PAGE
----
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Tight security for Japan-North Korea game

February 09, 2005 10:31 IST

Hundreds of shivering fans queued outside a soccer stadium in the early morning cold on Wednesday, hours before a World Cup qualifier between bitter rivals Japan and North Korea that is being played amid a security clampdown.

The battle for a berth at the 2006 World Cup soccer tournament comes as the relationship between the two, long uneasy because of Japan's often brutal colonisation of the Korean peninsula, has been further strained by Pyongyang's admission that it kidnapped Japanese citizens decades ago.

Many in Japan feel that North Korea has not fully accounted for the abductees and Japanese officials, worried that the bad blood may spill into sport, have been calling for calm ahead of the match.

"This is entirely a sports matter and separate from political issues," Japan's top government spokesman, Hiroyuki Hosoda, told a regular news conference. "We are hoping that the match will take place peacefully in a spirit of sportsmanship."

Most members of the mystery-shrouded North Korean soccer team belong to the army's "4.25" squad, named for the founding date of the Korean People's Army. However, two J-League pros from Japan's North Korean resident community have also been included.

Nearly four decades after the North's stunning quarter-final appearance at the 1966 World Cup in England, the team is hoping to reclaim the Asian limelight won by South Korea with its fourth-place finish in 2002. Japan lost to Turkey in the second round of the 2002 tournament.

The kickoff is at 1600 IST, but hundreds of fans, watched by helmeted police, had lined up eight hours before to enter the 63,700-capacity stadium early and take the best seats.

Japan and North Korea are in a qualifying group along with Iran and Bahrain, from which the top two teams will qualify directly for the finals in Germany. Each team in the group plays the others twice, home and away, and the return Japan-North Korea game is scheduled to be held in Pyongyang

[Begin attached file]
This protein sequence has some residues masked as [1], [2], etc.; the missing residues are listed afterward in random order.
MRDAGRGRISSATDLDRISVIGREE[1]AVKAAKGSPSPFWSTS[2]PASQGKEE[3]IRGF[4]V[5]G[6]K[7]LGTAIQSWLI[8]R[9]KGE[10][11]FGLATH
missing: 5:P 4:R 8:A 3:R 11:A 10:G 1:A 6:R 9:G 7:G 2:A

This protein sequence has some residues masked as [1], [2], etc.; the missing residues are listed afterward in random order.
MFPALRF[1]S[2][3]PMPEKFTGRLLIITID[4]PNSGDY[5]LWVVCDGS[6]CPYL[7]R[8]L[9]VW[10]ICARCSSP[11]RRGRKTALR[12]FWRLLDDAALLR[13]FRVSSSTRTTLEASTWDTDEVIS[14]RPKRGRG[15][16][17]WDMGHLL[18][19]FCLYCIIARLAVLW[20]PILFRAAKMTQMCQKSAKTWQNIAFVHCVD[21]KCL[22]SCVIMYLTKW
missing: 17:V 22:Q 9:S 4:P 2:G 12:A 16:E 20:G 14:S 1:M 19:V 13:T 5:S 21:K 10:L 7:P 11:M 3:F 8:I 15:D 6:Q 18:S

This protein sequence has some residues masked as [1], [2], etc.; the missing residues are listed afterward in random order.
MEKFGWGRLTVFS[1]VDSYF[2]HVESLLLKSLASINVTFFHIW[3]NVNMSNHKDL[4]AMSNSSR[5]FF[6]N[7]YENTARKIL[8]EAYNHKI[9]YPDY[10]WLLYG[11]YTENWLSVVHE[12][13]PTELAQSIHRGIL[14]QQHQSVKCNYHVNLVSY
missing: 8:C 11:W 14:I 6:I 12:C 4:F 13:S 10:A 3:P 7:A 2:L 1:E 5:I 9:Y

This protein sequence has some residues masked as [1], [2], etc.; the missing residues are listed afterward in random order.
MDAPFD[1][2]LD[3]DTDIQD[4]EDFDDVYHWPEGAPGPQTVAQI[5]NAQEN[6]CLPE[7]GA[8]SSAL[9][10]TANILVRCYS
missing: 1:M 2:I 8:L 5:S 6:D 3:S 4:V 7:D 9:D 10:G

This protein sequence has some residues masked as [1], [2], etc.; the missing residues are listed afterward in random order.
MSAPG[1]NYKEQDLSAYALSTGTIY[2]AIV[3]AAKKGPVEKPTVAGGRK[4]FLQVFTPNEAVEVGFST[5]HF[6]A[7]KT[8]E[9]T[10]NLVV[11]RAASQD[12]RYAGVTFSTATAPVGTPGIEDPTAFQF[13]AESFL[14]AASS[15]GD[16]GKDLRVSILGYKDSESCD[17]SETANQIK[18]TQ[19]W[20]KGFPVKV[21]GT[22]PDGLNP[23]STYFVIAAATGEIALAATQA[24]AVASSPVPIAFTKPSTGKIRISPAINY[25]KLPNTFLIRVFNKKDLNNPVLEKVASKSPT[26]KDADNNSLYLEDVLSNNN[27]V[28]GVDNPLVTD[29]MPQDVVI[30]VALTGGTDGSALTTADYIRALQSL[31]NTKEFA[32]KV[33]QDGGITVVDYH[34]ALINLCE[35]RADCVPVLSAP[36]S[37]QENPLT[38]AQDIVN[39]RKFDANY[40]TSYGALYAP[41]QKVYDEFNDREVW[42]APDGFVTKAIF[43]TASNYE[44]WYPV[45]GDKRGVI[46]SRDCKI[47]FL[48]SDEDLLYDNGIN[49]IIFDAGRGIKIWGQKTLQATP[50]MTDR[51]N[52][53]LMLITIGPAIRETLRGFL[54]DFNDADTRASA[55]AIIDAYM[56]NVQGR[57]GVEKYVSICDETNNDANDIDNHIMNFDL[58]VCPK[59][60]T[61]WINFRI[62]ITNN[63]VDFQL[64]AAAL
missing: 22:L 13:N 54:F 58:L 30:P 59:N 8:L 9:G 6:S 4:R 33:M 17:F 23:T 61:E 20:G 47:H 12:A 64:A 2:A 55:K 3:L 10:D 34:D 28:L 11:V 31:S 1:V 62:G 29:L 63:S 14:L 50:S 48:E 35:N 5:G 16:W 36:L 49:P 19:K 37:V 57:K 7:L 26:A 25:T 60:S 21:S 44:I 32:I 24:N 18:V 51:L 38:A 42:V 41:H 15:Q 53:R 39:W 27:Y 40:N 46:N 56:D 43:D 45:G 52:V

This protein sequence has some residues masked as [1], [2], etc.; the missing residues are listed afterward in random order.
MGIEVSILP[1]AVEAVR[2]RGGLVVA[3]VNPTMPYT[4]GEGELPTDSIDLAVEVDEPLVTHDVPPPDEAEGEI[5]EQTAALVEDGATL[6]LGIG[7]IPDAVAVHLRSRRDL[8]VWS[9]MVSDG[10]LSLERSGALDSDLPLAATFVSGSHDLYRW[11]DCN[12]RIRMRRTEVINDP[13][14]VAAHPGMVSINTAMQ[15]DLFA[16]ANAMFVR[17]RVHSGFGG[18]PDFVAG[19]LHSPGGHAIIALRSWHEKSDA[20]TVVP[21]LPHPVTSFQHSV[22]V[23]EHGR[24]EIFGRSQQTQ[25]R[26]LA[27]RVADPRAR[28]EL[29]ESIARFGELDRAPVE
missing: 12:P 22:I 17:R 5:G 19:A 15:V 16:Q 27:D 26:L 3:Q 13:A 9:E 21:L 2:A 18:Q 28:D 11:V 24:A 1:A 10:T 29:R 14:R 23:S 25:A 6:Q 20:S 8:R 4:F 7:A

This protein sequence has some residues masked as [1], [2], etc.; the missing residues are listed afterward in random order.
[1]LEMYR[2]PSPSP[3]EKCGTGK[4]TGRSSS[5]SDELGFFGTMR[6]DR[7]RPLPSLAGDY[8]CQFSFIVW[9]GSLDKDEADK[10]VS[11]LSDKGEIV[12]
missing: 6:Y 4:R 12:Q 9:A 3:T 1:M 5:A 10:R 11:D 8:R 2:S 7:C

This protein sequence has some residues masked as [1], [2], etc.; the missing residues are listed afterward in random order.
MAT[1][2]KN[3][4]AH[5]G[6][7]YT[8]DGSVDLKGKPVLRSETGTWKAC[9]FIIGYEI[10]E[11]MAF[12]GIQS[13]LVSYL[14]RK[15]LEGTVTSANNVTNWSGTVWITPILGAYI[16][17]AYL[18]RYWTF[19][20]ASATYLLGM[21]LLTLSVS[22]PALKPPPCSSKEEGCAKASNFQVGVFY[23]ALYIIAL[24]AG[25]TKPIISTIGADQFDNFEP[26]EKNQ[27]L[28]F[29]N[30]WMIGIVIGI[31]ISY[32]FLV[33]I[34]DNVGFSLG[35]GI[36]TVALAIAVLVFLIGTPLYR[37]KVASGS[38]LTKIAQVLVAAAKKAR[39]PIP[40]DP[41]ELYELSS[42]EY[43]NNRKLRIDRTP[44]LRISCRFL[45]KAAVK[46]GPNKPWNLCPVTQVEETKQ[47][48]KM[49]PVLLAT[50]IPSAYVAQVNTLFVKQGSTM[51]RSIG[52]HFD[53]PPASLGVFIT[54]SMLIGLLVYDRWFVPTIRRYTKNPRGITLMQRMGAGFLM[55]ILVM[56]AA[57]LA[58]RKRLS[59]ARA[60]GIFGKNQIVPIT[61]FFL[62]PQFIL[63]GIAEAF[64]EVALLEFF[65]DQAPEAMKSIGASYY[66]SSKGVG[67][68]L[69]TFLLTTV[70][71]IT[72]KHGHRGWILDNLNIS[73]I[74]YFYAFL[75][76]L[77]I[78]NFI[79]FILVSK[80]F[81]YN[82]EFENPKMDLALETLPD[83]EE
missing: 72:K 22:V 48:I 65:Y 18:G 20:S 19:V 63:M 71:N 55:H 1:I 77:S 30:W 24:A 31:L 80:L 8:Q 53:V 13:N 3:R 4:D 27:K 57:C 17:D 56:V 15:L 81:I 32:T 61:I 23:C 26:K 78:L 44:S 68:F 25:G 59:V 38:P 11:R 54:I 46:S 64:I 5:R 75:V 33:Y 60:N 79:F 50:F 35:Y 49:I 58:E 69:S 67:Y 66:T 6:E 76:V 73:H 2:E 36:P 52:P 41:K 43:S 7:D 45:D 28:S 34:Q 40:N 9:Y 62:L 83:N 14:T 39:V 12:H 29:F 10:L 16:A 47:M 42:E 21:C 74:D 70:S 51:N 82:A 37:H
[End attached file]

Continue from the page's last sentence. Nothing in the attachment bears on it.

in June.


The abductees issue has become an emotive one for many Japanese, already nervous about Pyongyang's nuclear and missile programmes, since North Korean leader Kim Jong-il admitted his agents had kidnapped 13 Japanese in the 1970s and 1980s.

Five abductees have returned, but Tokyo is pressing for better information about the fate of eight who Pyongyang has said are dead and another two Japan believes were also kidnapped.

The feud has intensified since November, when Tokyo said DNA tests showed bones handed over to Japanese diplomats were not those of the abducted Japanese citizens.

Pyongyang accused Tokyo of fabricating the test results and calls are growing among the Japanese public and lawmakers for sanctions against the North's impoverished economy.

Nearly 3,500 police and security officials are being mobilised for the match. Other precautions will include a buffer zone of empty seats in the stadium to keep an expected crowd of several thousand North Korea supporters apart from Japanese fans.

Some officials worry that members of right-wing Japanese groups might attack North Korea fans or boo loudly when North Korea's national anthem is played at Wednesday's match.

Chinese fans booed Japanese players at an Asian Cup match last year in China, where resentment of Japan is also common. China fans rioted after Japan won.

Many Japanese fans, though, hope for a spirited but friendly match. "There are various political issues, but I hope it will be played in the sort of atmosphere where the players can exchange uniforms when it's over," one fan told a TV reporter.

Most of those cheering for the North Korean team will be pro-North Korean residents of Japan. Like those who lean towards South Korea, many of Japan's estimated 150,000 pro-North Korea residents are descendants of students and workers who came or were forcibly brought to Japan while Korea was a Japanese colony.
Linda Sieg
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